I completed my first Nigerian fiction reading for the year 2020 in a hotel in Lagos, a continuation of a cautious self-isolation that began in London, right before the borders closed and everything shut down.
It is Ogadinma, a sophomore work from Ukamaka Olisakwe.
It was an appropriate read for the season, not quite because of any similarity in the events recounted in the story to current times, but because the rollercoaster of a story felt somewhat suited to the environment in which the reading was accomplished.
A young Nigerian girl forced into a marriage she wouldn’t have chosen but for a personal violation and other circumstances, and whose journey through the tumult of the consequences of that decision lay bare the ingrained injustices against women in a fairly modern day Nigeria. The story of Ogadinma is one that, somehow, fit the mood of a world falling apart around me. Perhaps just as well as the first novel I read earlier in the year — Erich Maria Remarque’s All Quiet on the Western Front, published in 1929 about World War 1 — which was by then the most disruptive event the world had ever seen.
On Thursday March 19th, I visited the British Library, where I work, for the first time since it was closed to the public a day earlier due to the coronavirus threat. All members of staff now had to work remotely. Hardly a convenient arrangement for those whose daily tasks involve the handling of physical books stored in the basement of the impressive structure in Central London and Boston Spa. Only the security at the staff entrance remained as a reminder of the erstwhile normal runnings of the institution. Everywhere else — even outside the building, where pedestrians, commuters, or cyclers in a hurry to different directions had often kept the soundscape of the city to a recognizable decibel — there was calm, and empty spaces.
At my desk on the third floor, I noticed that there was no one else around. “A ghost town,” I remarked to the Africa Curator on the phone some hours later. On a normal day, it was always possible to hear voices across the other cubicles around me. Now there was quiet, like a scene from a horror movie, or a night at the museum, where some old fossilized skeleton was about to rise and cause havoc.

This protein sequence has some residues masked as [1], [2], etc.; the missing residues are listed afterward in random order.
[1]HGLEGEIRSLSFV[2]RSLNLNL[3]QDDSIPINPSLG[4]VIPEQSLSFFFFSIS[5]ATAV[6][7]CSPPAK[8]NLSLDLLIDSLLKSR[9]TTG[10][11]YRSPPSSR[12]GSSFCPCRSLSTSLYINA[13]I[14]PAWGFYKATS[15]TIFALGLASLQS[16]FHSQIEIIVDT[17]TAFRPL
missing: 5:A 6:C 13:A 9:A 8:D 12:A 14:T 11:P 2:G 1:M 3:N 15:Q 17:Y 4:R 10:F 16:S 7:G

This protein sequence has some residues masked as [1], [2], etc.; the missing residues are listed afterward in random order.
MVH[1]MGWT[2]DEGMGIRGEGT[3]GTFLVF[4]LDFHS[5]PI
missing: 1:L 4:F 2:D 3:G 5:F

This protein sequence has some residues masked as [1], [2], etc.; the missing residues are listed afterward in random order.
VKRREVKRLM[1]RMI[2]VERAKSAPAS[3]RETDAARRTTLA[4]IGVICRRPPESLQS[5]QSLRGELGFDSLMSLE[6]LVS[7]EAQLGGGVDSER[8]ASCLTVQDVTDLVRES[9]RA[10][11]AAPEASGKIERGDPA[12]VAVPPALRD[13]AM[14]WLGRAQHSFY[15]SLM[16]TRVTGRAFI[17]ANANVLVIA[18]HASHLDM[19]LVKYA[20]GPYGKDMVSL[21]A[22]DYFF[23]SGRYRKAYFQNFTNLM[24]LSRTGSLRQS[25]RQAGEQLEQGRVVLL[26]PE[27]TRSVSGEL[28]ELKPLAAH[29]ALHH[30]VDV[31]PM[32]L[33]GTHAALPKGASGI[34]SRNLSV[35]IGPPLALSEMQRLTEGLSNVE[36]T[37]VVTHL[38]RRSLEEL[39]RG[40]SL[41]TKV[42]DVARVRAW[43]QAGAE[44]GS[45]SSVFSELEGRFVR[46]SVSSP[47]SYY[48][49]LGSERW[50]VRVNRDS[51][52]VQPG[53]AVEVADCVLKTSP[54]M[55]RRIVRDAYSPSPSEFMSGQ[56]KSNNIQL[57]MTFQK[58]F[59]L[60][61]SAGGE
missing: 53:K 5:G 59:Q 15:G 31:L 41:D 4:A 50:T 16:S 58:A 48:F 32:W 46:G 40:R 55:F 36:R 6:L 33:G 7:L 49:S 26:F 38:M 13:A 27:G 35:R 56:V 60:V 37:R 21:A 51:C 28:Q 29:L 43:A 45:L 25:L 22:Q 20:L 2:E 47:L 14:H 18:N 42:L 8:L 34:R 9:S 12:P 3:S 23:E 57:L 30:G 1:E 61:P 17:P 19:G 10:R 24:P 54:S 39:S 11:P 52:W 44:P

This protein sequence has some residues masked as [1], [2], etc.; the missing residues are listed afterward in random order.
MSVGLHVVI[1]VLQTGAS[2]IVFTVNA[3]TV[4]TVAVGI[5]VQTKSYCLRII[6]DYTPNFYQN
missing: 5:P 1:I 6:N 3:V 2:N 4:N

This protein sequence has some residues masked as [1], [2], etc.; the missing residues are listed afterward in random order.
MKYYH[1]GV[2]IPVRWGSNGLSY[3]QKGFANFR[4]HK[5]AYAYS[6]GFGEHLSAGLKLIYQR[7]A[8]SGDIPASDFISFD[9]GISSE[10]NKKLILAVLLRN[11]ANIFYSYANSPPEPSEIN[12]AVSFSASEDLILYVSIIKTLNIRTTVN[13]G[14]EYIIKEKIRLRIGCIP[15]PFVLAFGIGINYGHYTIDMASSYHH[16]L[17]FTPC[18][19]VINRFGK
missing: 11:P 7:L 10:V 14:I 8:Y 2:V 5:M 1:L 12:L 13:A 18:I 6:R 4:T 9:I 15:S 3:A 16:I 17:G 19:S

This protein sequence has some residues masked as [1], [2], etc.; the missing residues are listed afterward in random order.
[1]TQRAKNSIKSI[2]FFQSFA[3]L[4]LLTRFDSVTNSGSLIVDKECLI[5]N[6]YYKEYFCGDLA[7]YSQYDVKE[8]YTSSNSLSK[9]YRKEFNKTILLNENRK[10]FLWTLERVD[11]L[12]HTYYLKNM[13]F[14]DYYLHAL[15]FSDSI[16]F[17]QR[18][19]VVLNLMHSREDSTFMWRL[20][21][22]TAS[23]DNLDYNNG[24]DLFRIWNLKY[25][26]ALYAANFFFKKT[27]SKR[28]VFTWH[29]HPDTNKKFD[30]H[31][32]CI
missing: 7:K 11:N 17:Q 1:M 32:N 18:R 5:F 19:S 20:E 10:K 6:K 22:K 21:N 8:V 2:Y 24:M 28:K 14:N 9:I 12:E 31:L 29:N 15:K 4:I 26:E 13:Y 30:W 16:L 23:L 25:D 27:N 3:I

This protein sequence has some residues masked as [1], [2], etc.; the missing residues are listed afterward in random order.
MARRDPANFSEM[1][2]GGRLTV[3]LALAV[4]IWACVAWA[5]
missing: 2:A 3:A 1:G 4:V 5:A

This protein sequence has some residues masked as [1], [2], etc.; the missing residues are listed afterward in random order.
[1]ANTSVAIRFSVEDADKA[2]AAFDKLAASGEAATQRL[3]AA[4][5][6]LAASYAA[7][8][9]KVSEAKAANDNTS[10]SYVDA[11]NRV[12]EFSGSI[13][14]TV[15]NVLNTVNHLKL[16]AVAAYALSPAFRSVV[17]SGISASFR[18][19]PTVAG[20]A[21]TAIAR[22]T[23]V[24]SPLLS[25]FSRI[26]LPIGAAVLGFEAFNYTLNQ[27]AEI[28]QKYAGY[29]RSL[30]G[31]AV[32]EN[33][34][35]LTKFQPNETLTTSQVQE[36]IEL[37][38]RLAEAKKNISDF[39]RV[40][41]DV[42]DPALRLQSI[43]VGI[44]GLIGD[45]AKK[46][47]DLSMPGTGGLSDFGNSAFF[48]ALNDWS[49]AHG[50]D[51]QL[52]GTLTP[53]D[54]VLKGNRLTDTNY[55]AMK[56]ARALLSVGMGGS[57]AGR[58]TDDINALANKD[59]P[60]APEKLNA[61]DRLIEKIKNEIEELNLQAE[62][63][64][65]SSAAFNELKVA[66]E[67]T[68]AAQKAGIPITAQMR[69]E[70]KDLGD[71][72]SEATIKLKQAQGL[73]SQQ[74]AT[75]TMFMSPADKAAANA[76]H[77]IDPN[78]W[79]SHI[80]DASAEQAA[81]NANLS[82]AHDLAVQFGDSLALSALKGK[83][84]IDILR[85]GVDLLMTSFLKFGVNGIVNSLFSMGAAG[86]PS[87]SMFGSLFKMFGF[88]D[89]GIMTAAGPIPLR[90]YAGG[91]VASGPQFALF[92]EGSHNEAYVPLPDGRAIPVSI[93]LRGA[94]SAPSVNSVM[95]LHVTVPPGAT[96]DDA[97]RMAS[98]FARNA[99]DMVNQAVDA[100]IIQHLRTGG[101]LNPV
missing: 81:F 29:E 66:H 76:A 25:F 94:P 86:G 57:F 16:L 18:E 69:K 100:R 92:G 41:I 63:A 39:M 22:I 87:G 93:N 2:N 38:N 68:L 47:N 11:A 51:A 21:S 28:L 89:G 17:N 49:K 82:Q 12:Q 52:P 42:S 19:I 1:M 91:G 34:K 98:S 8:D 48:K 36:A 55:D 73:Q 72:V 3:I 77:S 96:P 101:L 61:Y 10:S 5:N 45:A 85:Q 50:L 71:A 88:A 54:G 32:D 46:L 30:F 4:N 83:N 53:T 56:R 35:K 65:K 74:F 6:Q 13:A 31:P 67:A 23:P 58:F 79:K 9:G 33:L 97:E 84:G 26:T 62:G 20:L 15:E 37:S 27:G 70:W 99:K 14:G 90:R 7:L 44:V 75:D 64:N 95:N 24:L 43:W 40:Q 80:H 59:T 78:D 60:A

I opened my desktop and wrote a poem. It was about the homeless person I had noticed still lying down in their favourite spot at the corner of the Library building facing Euston Road, seemingly oblivious to the hysteria that had now shut down the world and turned the risible hubris of humanity into a hapless jelly. Their helplessness made the uncertainty of my own situation a little more bearable. One person had been exposed to the virus at my workplace, and was in self-isolation. We did not know who else they might have spread it to. There could even have been others infected, who no one knew about. There were also some rumblings in the news that the border was about to be closed and the whole country shut down. I had not decided what I was going to do. The urgency to be with my family at the moment was weighed with the unwanted possibility of ferrying a virus over many thousand kilometres to a more vulnerable place.
The city was withering before my very eyes.
The eponymous character in Olisakwe’s book faced a different kind of an apocalypse. She grew into adulthood during the unstable military regimes of the 70s and 80s Nigeria, with recognizable characters in positions of power, running the country through a special brand of their own instability. In some way, the situations were similar. The curfews that attended each coup announcement in the 80s and 90s had a similar feel to this order to shelter in place. What was missing were the soldiers brandishing AK-47s to enforce the new order. And even without direct naming, the images of Babangida and Buhari flashed quite clearly across the fictive screen that Olisakwe set.